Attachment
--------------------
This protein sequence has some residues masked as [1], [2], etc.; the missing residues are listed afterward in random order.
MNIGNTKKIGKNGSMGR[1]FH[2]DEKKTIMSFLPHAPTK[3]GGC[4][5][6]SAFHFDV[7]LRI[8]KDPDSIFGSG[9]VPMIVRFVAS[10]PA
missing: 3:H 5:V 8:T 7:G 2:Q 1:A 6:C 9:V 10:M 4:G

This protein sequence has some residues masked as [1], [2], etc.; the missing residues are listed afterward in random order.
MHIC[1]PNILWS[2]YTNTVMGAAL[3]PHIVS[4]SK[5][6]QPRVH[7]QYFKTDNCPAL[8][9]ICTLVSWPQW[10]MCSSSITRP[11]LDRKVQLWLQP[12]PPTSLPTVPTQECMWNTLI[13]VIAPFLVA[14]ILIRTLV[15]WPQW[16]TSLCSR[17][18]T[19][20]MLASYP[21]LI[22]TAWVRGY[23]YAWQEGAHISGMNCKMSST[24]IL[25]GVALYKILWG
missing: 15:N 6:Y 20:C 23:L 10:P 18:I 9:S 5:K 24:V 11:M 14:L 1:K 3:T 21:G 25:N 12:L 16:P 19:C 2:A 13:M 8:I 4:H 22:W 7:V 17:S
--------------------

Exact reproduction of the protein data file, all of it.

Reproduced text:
This protein sequence has some residues masked as [1], [2], etc.; the missing residues are listed afterward in random order.
MNIGNTKKIGKNGSMGR[1]FH[2]DEKKTIMSFLPHAPTK[3]GGC[4][5][6]SAFHFDV[7]LRI[8]KDPDSIFGSG[9]VPMIVRFVAS[10]PA
missing: 3:H 5:V 8:T 7:G 2:Q 1:A 6:C 9:V 10:M 4:G

This protein sequence has some residues masked as [1], [2], etc.; the missing residues are listed afterward in random order.
MHIC[1]PNILWS[2]YTNTVMGAAL[3]PHIVS[4]SK[5][6]QPRVH[7]QYFKTDNCPAL[8][9]ICTLVSWPQW[10]MCSSSITRP[11]LDRKVQLWLQP[12]PPTSLPTVPTQECMWNTLI[13]VIAPFLVA[14]ILIRTLV[15]WPQW[16]TSLCSR[17][18]T[19][20]MLASYP[21]LI[22]TAWVRGY[23]YAWQEGAHISGMNCKMSST[24]IL[25]GVALYKILWG
missing: 15:N 6:Y 20:C 23:L 10:P 18:I 9:S 5:K 24:V 11:M 14:L 1:K 3:T 21:G 25:N 12:L 16:P 19:C 2:A 13:M 8:I 4:H 22:W 7:V 17:S